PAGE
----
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Michelson Interferometer for Passive Atmospheric Sounding (MIPAS)

The Michelson Interferometer for Passive Atmospheric Sounding is one of the core experiments on ESA's Envisat satellite, launched on 1st March 2002. MIPAS measures atmospheric limb emission spectra from 685-2410 cm-1 (14.5 to 4.1µm) over a tangent altitude range 6-68 km. After suitable ground processing, these spectra allow quantification of concentration profiles of numerous atmospheric trace species. In addition, atmospheric temperature as well as the distribution of aerosol particles, tropospheric cirrus, and stratospheric ice clouds (including polar stratospheric clouds) can also be derived from MIPAS data.

The objectives of MIPAS are:

  • Measurements of geophysical parameters in the middle atmosphere;
    Stratospheric chemistry: O3, H2O, CH4, N2O, NO2, and HNO3; and
    Climatology: Temperature, CH4, N2O, O3 ;
  • Study of chemical composition, dynamics, and radiation budget of the middle atmosphere;
  • Monitoring of stratospheric O3 and CFCs.

As a unique feature of MIPAS, the atmospheric parameters are determined:

  • simultaneously as colocated profiles
  • with complete global coverage
  • during day- and nighttime conditions (allowing observations of the diurnal variation of trace species), and
  • throughout its mission duration.

MIPAS Data: current status and coverage

Following the loss of communications with Envisat, there has been no MIPAS data since 8th April 2012. See Envisat Website for latest information
Jul02-Mar04: FR17
MIPAS operated at full spectral resolution (0.025cm-1) with a nominal 17 step scan pattern, giving 3km steps in the lower atmosphere (now known as "FR17" mode).
Aug04-Sep04: RR17
MIPAS operated at reduced spectral resolution (0.0625cm-1) but keeping the original scan pattern (3km steps). ESA have also processed this data to L2.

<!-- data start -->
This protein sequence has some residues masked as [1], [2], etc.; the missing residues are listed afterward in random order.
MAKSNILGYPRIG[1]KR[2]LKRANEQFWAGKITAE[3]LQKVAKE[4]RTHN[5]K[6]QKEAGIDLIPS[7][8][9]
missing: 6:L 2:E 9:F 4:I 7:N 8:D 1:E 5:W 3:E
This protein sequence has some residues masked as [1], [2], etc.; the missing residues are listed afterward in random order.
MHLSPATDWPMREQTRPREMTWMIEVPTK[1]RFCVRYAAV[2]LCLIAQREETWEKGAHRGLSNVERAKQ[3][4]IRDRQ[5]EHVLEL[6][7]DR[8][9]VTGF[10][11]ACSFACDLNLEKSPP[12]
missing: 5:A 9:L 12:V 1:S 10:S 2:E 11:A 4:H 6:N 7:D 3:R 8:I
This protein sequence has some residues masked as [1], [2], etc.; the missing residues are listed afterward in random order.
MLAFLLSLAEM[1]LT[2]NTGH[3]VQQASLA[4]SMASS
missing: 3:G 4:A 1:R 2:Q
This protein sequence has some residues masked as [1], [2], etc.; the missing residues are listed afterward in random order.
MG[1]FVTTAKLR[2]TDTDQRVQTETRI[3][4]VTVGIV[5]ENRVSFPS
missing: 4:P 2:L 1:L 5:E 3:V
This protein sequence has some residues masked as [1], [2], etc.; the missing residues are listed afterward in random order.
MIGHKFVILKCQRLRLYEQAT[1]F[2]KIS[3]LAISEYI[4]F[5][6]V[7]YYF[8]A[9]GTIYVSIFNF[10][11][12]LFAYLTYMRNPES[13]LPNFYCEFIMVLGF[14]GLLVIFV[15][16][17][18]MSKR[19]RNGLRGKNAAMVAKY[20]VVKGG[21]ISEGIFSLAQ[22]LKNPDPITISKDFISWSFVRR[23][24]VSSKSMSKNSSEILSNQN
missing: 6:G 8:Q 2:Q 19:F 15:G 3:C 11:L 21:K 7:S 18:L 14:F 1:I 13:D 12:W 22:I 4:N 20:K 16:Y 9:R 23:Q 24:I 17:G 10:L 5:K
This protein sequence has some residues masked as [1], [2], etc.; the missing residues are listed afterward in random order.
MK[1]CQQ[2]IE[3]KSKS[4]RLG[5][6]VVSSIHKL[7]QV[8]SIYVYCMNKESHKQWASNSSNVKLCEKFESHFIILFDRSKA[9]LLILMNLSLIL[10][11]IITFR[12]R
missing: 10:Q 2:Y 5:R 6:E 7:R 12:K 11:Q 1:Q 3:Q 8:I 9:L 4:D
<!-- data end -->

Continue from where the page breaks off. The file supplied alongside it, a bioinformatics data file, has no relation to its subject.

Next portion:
Jan05-present: RR27
Still at reduced spectral resolution (known as "Optimised Resolution") but with a nominal scan pattern consisting of 27 steps with 1.5km spacing in the lower atmosphere. In practice, a significant amount of time is also spent in "UTLS1", "MA" and "UA" modes with different altitude ranges and scan patterns [List of new Modes]. The instrument originally (2005) operated on a 35% duty cycle but since Dec 2007 has been operating full-time with a standard 10 day sequence of 8 days nominal mode, 1 day MA, 1 day UA.
  • ESA routinely produce L1B (spectra) and L2 (profiles) data, available approximately 2 weeks after acquisition
  • Since Feb08 ESA have also been producing a Near Real Time (NRT) data, available a few hours after acquisition.
  • Locations of the measurements that have been made are plotted on "MIPAS L1B Data"
  • MIPAS Mission Planning Documents show the observations that have been planned: [2005] [2006] [2007] [2008] [2009] [2010] [2011] [2012]
The Oxford L2 processor MORSE is being used to process the complete MIPAS mission (original ESA products plus additional molecules now also included in the ESA retrievals: CFC-11, CFC-12, N2O5 and ClONO2), including the NRT L1B data. See "Oxford L2 Products" for current product availability. The data are available from the BADC. The current Oxford processor version is v1.20 and all past data have been reprocessed with this.

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